SAN FRANCISCO and PHOENIX — Highway work zones present hazards to both workers and motorists, with 123,000 work zone-related crashes reported in 2018, resulting in 757 fatalities, and the death toll for 2019 was 842, according to data from WorkZoneSafety.org. Those numbers predicted to continue an upward trend.
Add autonomous commercial trucks to the mix, and public concern about work zone safety only increases. Obviously, the ability of self-driving vehicles to safely navigate through work zones is a critical component in the deployment of autonomous trucks for long-haul freight.
Embark, a San Francisco-based developer of autonomous driving systems (ADS), and the Arizona Department of Transportation (ADOT) are working to change that. In a first-of-its kind collaboration between a government agency and an automated driving system developer, Embark and ADOT have signed a memorandum of understanding (MOU) to address safe interaction between automated commercial vehicles and highway work zones in Arizona, the two entities announced March 24.
Like many state transportation agencies, ADOT is actively working to create safer work zones and reduce the number of crashes.
“ADOT is committed to supporting technological innovations that improve the safety of our highways. Work zone safety and automated vehicles are key examples of this commitment,” said John Halikowski, director of ADOT. “We are proud of the work ADOT has done so far in advancing work zone safety and support the safe testing of autonomous vehicles. This collaboration with Embark creates the opportunity to combine those efforts. We look forward to the results of this effort and what lessons can be applied across the state.”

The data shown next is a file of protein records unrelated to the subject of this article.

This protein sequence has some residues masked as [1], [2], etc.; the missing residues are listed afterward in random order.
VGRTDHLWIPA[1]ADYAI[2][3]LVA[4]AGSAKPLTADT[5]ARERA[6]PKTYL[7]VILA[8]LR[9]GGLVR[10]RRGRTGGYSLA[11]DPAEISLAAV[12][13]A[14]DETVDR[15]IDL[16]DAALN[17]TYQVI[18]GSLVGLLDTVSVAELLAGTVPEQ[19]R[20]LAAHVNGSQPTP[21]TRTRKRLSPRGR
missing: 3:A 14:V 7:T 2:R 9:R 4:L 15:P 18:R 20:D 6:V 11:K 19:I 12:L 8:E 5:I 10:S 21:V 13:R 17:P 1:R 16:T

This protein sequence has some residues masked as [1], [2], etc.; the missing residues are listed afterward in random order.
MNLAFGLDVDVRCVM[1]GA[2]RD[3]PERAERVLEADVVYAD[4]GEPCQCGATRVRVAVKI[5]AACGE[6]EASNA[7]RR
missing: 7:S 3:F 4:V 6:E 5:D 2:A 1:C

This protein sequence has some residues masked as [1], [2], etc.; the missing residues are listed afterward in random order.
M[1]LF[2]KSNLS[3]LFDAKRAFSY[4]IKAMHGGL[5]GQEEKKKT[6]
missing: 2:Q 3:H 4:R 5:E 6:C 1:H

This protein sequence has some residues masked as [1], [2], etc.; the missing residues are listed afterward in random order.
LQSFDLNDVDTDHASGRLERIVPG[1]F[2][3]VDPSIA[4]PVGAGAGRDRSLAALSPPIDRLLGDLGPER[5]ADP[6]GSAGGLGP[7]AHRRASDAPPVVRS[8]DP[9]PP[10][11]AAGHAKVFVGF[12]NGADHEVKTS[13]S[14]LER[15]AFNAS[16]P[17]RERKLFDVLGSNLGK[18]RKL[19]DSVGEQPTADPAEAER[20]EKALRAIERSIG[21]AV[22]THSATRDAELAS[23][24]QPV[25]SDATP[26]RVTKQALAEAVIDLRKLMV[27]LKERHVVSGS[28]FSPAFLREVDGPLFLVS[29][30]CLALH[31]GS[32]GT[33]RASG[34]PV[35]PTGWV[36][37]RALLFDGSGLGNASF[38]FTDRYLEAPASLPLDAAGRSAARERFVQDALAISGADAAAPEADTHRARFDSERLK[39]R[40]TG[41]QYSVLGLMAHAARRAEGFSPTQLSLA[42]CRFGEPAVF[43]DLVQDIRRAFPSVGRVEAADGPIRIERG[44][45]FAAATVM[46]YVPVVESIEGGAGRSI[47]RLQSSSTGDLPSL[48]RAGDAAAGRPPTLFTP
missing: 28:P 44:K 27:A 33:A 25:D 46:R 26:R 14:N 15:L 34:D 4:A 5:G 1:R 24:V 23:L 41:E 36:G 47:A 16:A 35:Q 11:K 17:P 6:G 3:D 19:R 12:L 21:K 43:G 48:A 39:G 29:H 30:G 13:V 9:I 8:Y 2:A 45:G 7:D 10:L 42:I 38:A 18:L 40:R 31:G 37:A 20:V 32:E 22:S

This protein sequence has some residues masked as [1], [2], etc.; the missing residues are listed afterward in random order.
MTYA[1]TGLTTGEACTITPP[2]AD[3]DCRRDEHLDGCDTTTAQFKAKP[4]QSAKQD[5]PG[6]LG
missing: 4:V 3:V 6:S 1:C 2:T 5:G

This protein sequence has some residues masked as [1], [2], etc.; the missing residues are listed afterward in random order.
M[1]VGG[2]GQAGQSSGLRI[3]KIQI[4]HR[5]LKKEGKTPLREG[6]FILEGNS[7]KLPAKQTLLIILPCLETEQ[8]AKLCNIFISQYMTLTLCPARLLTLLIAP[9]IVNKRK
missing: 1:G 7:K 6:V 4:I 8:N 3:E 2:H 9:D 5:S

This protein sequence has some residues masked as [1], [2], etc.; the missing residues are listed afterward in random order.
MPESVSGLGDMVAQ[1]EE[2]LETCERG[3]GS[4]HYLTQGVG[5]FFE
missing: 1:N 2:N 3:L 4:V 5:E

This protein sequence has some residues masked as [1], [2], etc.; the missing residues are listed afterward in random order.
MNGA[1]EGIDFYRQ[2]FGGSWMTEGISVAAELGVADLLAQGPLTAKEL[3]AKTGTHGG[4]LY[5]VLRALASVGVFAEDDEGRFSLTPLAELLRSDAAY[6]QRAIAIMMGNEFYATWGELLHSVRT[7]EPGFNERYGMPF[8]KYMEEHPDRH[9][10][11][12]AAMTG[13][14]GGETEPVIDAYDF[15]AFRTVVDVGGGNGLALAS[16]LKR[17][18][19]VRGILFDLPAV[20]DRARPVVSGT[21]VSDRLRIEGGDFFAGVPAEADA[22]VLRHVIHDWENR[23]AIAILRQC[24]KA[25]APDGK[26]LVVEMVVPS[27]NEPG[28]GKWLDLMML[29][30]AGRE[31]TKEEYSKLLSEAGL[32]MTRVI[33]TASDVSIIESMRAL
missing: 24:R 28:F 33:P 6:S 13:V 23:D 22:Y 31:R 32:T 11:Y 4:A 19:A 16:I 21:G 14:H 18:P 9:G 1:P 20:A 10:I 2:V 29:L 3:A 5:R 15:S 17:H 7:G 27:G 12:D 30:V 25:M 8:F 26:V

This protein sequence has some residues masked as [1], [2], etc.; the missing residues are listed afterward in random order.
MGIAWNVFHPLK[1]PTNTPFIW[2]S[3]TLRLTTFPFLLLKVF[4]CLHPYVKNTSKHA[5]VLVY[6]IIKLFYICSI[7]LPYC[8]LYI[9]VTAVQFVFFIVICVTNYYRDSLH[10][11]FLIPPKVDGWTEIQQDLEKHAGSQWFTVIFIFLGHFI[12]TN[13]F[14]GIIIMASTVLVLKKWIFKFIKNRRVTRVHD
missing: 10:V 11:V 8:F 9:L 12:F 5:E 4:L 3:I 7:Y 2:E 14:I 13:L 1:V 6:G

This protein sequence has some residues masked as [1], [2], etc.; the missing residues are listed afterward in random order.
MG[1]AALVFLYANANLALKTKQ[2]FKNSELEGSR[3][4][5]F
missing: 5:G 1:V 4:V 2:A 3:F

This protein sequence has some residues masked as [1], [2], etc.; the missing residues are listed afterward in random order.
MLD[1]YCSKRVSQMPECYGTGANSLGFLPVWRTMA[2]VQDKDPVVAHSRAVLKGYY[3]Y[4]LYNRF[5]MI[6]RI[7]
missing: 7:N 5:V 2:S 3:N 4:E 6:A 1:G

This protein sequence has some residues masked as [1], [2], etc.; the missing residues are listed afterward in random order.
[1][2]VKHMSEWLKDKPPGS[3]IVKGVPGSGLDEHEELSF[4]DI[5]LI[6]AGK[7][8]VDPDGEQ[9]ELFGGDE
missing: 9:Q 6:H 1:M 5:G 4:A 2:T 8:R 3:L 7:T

Under the nonbinding, nonexclusive MOU, Embark and ADOT will work together to share data that will support the continued safe navigation of highway work zones by autonomous trucks. Using data collected from its operations, Embark will provide ADOT with feedback on mutually defined areas of interest such as infrastructure health, road design and quality of publicly available work zone data.
Embark will also provide technical briefings to Arizona state officials to contribute to awareness of rapidly developing AV technology. ADOT, in turn, will share open-source data on work zones that can contribute to safe navigation. Both Embark and ADOT may seek to share with other public sector stakeholders any relevant findings that would facilitate the safe deployment of autonomous vehicles.
“Safely navigating work zones is an important requisite for any driver, including autonomous trucks. By working with ADOT, we’ve accelerated our ability to understand and safely navigate corner cases, moving us closer to our goal of deploying autonomous trucks,” said Brandon Moak, co-founder and chief technology officer for Embark.
Work zones present the most common variable in long haul trucking that must be overcome for automated deployment.
According to a prepared statement, Embark’s trucks use a “sensors-first” architecture rather than relying on standard maps, allowing the vehicles to detect and react to lane closures and other dynamic changes in the road environment in a manner similar to that of a human driver. The goal is to develop technology that can safely react to lane closures as they appear on the road, including ones it has never seen before.
“We are excited that our system’s ability to read signs, respond to traffic control devices and detect workers, combined with its ‘always-on’ state that never gets fatigued or distracted, can be an important contributor to road safety in Arizona,” Moak said.